Joanna Cherry has told ministers it is not transphobic to advocate for women’s “sex-based rights”.
A Bill to extend maternity rights to ministers and shadow ministers refers to a “person” rather than a “woman” being able to take maternity leave, leading Cherry to ask why the Bill makes “no mention of women”.
Cabinet Office minister Penny Mordaunt suggested that changes could be made to the explanatory notes to the Bill to address concerns.
Ms Cherry told MPs: “Why does this Bill make no mention of women?
“It is women who give birth and women who benefit from maternity leave.
“Is this a reflection of the ideological language which is now seen across schools, universities and the NHS which bans use of the word woman and use of the word lesbian?
“Why must we deny the fact that there are two sexes and why must we deny that biological sex exists?
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“Why is the Government not complying with the Equality Act of 2010?
“That legislation refers to pregnancy and maternity and uses the day-to-day language of centuries – women, she and her.”
The SNP MP for Edinburgh South West added that it was possible to similtaneously support both trans rights and women’s rights.
She said: “Many politicians are now so in thrall to those who wish to erase women for the purposes of advancing gender identity theory, that they call those of us who advocate for women’s sex-based rights transphobic, even when we have never done or said anything against equal rights for trans people in our lives.
“And even when some of us were trans allies before it was fashionable to be such.
“It is not transphobic to advocate for women’s sex-based rights under the Equality Act.
“It is possible and right to support both trans rights and women’s rights, neither should be sacrificed for the sake of the other.
“We can have an inclusive society for everyone without doing that”, she continued.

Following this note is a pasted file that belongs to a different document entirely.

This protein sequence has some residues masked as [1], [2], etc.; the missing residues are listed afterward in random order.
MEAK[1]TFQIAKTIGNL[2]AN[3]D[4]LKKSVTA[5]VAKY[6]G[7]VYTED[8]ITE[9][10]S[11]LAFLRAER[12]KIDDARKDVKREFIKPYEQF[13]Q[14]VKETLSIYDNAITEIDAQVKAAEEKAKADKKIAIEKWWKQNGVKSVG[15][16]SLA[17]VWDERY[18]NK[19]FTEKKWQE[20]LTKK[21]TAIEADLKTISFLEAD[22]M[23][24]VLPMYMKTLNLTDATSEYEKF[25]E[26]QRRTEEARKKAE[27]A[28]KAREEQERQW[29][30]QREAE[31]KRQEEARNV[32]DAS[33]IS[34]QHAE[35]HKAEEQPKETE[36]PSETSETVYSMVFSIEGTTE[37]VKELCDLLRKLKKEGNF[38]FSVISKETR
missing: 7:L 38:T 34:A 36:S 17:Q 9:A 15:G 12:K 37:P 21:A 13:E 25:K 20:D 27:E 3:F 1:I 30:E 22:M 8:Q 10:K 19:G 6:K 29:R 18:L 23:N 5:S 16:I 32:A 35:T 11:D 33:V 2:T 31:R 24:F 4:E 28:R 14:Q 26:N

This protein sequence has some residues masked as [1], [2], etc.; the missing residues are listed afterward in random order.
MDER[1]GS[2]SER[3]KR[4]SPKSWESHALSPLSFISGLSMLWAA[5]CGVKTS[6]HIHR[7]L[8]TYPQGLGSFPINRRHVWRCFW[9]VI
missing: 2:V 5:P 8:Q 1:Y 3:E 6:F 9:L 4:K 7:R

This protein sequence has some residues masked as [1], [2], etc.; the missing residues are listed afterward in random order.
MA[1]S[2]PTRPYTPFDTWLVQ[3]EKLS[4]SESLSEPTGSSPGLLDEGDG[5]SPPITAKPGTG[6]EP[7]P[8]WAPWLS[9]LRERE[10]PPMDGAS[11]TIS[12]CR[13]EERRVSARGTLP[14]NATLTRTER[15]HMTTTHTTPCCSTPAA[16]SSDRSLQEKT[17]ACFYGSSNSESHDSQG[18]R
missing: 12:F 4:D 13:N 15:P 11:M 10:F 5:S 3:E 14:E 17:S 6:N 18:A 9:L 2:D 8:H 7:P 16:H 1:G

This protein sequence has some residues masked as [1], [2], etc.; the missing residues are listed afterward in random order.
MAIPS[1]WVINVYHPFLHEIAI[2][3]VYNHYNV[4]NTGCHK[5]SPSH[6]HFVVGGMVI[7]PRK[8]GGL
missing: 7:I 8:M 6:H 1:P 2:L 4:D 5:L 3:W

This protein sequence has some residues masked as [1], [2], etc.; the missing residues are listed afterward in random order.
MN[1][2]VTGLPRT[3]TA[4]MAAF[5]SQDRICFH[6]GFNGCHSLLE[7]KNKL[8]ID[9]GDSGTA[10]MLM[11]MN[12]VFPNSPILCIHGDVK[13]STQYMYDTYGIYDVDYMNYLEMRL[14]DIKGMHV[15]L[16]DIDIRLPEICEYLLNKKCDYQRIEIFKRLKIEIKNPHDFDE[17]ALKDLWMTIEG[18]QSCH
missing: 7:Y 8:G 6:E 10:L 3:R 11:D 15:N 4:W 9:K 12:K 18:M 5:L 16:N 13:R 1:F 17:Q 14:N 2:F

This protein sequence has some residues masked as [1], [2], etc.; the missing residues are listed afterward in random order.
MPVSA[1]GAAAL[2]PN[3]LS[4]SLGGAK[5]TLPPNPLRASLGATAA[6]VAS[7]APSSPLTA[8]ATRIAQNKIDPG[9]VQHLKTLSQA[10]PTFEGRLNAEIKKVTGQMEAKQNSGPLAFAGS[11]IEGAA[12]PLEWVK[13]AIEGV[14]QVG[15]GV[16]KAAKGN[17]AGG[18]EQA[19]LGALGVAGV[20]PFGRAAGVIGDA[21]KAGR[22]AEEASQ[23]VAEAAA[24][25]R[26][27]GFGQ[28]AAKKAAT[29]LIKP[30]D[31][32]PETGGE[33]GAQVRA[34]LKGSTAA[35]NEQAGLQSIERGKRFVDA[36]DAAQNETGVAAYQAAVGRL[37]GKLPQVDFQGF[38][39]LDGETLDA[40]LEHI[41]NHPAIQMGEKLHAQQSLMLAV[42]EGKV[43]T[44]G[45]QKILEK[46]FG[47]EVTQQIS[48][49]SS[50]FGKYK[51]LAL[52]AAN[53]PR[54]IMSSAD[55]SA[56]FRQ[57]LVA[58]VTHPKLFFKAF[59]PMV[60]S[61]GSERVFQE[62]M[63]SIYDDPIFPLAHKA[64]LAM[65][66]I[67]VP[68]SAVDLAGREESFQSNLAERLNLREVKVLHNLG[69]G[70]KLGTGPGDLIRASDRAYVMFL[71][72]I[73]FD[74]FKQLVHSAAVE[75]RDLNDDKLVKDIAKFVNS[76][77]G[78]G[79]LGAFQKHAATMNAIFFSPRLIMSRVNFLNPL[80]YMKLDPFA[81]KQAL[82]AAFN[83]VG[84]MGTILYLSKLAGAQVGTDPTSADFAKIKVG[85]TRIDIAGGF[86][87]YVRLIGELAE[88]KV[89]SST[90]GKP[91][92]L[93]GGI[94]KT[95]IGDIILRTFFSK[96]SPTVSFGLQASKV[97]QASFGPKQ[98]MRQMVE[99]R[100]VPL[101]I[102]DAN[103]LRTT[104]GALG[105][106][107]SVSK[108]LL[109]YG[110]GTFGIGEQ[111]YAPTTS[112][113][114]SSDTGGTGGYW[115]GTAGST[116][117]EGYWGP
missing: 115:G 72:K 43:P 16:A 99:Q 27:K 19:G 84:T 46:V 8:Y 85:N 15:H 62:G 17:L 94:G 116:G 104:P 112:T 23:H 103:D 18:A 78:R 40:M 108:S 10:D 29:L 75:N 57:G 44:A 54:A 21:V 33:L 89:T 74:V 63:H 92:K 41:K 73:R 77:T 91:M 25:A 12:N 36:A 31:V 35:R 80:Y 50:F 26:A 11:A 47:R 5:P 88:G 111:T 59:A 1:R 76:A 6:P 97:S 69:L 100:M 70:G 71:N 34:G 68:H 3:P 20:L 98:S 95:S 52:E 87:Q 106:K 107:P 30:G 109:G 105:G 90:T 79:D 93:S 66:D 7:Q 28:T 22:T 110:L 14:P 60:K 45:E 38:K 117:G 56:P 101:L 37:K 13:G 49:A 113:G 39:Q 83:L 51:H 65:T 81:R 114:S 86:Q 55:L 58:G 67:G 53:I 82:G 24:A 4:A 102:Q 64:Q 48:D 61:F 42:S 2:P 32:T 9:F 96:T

“Sex is a protected characteristic for a very good reason.
“Discrimination against women is rooted in their biology, that is our lived experience.
“We must find a way to be inclusive without erasing women’s biology and women’s lived experience from the statute book.
“So why is this Bill doing that?”
She added: “Let’s put this Bill right and reflect the reality and the law as set out in the Equality Act and supported by the Cedaw Convention on the elimination of all forms of discrimination against women.”
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Conservative MP Sir Edward Leigh (Gainsborough) told the Commons: “I warmly support the Bill, but can Her Majesty’s Government confirm that only a biological woman can have a baby?
“Will (Penny Mordaunt) therefore explain to me why this Bill refers to a person and not to a woman?
“If we are going to adopt extreme gender ideology, why is the Government doing it by stealth and why can we not have a transparent debate which insults the dignity of many women?”
Ms Mordaunt replied: “I know that many members will want to speak to this issue and I will want to hear what they say, but I do want to reassure honourable members across the House that there is absolutely no intention of doing that.
“This is not a policy decision around language.
“The Government will still use the word women, it is in all documents as is our policy to do so.
“The issue is a particular drafting issue and I can come onto the detail later in committee stage of that.
“But I also hope to be able to give all members some comfort today about the language that we will be using and I hope (Sir Edward) will allow me to leave it there for the moment, but his point is well made, it is very understood by myself and the rest of Government.”
The Cabinet Office minister added: “I do understand how offensive the word ‘person’ or ‘persons’ can be in this context and I hope that we can make some changes, if not to the legislation, but to the explanatory notes.”